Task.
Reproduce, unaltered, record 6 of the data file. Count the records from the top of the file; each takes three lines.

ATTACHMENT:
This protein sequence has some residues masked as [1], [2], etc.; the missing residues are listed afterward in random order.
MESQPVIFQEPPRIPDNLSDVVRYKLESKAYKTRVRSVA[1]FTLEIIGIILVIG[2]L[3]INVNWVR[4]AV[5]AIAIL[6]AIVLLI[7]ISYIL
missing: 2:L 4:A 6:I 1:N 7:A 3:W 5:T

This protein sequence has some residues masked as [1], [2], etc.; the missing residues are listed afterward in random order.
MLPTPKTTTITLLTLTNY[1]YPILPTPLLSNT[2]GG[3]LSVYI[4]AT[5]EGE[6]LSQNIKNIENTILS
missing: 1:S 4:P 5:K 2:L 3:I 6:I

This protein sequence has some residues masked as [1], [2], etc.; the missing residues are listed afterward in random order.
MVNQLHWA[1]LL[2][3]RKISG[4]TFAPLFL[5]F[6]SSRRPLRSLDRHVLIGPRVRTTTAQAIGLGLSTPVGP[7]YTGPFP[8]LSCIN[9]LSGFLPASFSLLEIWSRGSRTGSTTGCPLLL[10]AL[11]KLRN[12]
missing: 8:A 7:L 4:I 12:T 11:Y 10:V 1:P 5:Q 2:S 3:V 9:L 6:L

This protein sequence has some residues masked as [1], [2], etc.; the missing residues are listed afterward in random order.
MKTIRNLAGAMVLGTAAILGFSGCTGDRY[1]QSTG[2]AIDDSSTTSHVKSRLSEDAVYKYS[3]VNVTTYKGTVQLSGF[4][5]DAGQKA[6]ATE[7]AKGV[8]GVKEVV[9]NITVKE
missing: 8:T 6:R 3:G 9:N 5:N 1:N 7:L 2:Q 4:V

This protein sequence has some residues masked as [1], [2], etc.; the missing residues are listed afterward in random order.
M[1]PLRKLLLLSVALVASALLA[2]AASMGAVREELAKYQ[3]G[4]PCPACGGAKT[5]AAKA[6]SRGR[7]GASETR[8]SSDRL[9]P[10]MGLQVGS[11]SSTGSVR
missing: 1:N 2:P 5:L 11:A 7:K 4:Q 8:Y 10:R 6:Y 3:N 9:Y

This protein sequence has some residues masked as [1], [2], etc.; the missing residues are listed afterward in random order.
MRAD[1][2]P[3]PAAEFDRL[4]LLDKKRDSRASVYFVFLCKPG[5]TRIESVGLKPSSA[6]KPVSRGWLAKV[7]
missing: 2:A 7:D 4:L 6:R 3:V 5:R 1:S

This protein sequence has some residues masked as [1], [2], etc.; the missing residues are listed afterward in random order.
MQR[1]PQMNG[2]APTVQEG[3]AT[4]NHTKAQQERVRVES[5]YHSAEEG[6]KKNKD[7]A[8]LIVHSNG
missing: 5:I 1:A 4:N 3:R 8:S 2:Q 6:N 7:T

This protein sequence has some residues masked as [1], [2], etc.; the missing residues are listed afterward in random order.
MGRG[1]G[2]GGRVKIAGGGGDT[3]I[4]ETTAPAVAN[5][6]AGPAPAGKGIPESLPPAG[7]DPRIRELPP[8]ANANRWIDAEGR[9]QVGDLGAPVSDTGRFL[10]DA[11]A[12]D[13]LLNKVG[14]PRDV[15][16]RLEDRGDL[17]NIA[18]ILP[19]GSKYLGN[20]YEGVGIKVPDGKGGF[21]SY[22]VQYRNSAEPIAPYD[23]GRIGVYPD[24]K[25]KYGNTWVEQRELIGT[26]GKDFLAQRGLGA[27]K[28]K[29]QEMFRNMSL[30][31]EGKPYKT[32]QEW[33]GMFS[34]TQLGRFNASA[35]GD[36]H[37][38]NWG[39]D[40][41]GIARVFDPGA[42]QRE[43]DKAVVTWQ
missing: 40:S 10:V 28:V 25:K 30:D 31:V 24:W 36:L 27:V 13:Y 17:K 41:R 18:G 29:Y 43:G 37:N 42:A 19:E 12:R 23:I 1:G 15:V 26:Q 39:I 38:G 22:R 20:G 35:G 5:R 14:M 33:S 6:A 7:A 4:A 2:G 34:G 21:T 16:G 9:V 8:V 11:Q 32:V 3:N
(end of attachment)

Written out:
This protein sequence has some residues masked as [1], [2], etc.; the missing residues are listed afterward in random order.
MRAD[1][2]P[3]PAAEFDRL[4]LLDKKRDSRASVYFVFLCKPG[5]TRIESVGLKPSSA[6]KPVSRGWLAKV[7]
missing: 2:A 7:D 4:L 6:R 3:V 5:R 1:S